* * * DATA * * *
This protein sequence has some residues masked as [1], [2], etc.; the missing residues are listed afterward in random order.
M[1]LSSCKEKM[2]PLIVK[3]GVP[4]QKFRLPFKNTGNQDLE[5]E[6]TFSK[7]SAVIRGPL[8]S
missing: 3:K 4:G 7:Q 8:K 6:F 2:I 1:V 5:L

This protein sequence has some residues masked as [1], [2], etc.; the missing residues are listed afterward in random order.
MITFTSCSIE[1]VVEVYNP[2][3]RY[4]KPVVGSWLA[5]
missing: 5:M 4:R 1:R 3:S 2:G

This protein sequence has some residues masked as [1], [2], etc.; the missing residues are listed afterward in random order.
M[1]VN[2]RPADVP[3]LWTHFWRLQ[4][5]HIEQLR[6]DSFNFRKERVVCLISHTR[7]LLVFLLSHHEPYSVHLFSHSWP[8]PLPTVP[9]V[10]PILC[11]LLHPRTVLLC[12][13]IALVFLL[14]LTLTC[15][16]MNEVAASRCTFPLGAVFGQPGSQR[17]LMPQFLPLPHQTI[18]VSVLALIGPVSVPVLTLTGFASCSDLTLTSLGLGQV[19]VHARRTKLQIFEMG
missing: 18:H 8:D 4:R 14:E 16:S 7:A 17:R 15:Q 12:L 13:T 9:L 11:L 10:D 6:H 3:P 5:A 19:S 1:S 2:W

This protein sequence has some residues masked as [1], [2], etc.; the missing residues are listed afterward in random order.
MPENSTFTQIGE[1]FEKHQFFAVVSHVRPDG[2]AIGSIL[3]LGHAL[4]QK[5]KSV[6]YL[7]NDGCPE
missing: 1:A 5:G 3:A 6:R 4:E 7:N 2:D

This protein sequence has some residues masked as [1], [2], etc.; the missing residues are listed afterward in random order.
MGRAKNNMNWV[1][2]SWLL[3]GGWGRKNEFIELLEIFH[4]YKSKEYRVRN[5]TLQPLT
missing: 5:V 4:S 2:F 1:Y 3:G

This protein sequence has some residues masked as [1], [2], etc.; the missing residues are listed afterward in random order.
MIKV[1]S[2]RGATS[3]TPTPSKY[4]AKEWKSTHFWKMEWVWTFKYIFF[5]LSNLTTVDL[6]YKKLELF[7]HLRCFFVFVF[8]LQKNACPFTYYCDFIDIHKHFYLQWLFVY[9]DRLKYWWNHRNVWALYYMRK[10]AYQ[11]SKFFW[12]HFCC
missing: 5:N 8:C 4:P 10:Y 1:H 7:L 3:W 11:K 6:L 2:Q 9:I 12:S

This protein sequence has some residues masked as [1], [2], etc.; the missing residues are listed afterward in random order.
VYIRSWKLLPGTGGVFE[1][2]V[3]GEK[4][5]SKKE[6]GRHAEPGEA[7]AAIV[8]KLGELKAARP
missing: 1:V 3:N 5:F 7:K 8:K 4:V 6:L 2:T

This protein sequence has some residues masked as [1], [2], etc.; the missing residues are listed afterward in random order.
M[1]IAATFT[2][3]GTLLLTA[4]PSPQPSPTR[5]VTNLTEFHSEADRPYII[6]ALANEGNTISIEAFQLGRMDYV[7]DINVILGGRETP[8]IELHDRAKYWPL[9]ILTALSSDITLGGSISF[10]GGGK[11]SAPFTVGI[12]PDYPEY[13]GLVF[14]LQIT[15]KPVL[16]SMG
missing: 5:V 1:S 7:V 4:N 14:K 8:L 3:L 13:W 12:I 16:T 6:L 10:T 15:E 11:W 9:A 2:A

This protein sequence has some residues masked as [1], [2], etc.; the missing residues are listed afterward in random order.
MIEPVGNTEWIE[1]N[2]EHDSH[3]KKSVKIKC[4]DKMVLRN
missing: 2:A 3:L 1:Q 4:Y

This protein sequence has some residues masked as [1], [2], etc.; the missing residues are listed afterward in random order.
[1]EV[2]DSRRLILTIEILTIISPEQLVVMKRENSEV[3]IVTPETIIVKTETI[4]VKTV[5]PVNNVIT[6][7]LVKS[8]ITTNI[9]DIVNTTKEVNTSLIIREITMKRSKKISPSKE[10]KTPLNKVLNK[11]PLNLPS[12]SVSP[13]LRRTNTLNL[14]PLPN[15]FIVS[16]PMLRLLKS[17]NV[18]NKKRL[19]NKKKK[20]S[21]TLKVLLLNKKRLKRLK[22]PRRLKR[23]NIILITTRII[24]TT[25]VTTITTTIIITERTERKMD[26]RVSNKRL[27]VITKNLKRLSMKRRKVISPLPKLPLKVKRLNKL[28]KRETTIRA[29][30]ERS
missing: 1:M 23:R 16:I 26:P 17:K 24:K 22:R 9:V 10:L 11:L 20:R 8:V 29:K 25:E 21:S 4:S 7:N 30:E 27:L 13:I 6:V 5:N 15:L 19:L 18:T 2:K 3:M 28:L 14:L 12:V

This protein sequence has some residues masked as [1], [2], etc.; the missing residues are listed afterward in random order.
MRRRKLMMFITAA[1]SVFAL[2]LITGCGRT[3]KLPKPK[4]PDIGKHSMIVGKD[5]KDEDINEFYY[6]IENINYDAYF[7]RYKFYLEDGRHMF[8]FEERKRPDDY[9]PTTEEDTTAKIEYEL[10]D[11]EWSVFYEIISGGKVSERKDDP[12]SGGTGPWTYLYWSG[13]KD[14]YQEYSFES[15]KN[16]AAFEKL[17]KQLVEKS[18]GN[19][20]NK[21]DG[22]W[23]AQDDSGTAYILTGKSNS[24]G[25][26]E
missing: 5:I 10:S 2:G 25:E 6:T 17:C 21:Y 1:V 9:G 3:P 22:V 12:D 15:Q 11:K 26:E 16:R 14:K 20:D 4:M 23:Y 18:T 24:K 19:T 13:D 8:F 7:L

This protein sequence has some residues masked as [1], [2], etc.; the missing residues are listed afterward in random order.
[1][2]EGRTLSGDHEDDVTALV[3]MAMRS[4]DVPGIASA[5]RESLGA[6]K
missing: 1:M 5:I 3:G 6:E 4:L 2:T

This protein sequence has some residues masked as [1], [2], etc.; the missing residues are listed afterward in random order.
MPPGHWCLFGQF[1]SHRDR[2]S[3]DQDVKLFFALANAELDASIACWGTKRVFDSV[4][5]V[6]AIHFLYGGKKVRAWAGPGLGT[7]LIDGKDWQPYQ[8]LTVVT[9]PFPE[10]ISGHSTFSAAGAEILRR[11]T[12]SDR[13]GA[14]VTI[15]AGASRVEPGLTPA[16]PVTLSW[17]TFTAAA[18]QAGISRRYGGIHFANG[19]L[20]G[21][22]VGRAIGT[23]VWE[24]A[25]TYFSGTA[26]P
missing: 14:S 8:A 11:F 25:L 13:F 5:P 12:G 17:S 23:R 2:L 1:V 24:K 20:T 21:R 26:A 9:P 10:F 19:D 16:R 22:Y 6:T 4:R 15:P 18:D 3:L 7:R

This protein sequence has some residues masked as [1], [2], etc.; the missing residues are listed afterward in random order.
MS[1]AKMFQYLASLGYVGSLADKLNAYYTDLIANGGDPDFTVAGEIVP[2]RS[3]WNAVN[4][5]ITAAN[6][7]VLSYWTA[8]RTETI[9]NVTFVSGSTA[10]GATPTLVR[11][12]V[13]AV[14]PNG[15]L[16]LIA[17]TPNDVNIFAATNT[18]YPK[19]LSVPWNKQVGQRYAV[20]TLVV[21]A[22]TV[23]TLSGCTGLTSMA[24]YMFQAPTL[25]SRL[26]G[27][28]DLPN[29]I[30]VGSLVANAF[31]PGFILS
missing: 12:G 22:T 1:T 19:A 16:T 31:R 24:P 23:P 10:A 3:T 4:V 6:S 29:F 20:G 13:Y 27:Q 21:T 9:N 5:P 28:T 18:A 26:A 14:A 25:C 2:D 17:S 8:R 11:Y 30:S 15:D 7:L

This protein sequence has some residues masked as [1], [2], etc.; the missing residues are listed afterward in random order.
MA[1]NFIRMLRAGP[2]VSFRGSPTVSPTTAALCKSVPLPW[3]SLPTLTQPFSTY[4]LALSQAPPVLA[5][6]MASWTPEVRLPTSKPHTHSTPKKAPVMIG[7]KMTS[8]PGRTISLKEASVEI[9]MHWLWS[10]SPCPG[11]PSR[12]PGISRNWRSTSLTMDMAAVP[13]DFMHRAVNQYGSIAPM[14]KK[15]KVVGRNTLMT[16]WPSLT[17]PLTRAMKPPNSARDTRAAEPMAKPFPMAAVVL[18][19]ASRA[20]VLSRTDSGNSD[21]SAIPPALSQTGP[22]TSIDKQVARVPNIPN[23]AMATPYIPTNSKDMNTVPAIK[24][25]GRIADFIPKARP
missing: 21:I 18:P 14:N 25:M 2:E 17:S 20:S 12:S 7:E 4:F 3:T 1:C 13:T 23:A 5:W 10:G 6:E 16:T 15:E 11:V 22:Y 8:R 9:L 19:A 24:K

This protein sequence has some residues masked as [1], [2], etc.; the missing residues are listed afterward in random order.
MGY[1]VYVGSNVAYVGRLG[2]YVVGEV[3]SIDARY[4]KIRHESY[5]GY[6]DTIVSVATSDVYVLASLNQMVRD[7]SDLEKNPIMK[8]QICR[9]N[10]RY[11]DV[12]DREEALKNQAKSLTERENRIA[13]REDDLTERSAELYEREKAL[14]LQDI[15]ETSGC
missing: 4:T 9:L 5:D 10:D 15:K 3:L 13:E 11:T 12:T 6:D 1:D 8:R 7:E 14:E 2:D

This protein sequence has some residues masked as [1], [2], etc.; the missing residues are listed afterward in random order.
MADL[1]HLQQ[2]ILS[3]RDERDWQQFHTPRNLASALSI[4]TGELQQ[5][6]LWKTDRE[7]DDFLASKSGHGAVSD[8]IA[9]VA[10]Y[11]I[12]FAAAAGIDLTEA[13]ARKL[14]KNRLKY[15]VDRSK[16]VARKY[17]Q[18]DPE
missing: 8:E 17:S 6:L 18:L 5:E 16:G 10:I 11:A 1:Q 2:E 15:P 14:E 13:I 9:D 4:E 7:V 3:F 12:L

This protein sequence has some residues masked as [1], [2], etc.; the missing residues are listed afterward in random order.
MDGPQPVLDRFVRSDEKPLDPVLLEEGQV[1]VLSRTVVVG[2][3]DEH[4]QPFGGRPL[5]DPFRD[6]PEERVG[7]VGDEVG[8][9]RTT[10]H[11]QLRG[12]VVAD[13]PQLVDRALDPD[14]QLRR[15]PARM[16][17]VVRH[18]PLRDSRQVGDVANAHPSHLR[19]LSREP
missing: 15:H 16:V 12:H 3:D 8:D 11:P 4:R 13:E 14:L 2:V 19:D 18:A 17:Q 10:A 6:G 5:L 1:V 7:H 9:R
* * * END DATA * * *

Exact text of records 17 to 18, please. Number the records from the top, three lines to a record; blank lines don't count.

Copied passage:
This protein sequence has some residues masked as [1], [2], etc.; the missing residues are listed afterward in random order.
MADL[1]HLQQ[2]ILS[3]RDERDWQQFHTPRNLASALSI[4]TGELQQ[5][6]LWKTDRE[7]DDFLASKSGHGAVSD[8]IA[9]VA[10]Y[11]I[12]FAAAAGIDLTEA[13]ARKL[14]KNRLKY[15]VDRSK[16]VARKY[17]Q[18]DPE
missing: 8:E 17:S 6:L 18:L 5:E 16:G 10:I 11:A 1:Q 2:E 15:P 14:E 13:I 9:D 4:E 7:V 3:F 12:L

This protein sequence has some residues masked as [1], [2], etc.; the missing residues are listed afterward in random order.
MDGPQPVLDRFVRSDEKPLDPVLLEEGQV[1]VLSRTVVVG[2][3]DEH[4]QPFGGRPL[5]DPFRD[6]PEERVG[7]VGDEVG[8][9]RTT[10]H[11]QLRG[12]VVAD[13]PQLVDRALDPD[14]QLRR[15]PARM[16][17]VVRH[18]PLRDSRQVGDVANAHPSHLR[19]LSREP
missing: 15:H 16:V 12:H 3:D 8:D 11:P 4:R 13:E 14:L 2:V 19:D 18:A 17:Q 10:A 6:G 5:L 1:V 7:H 9:R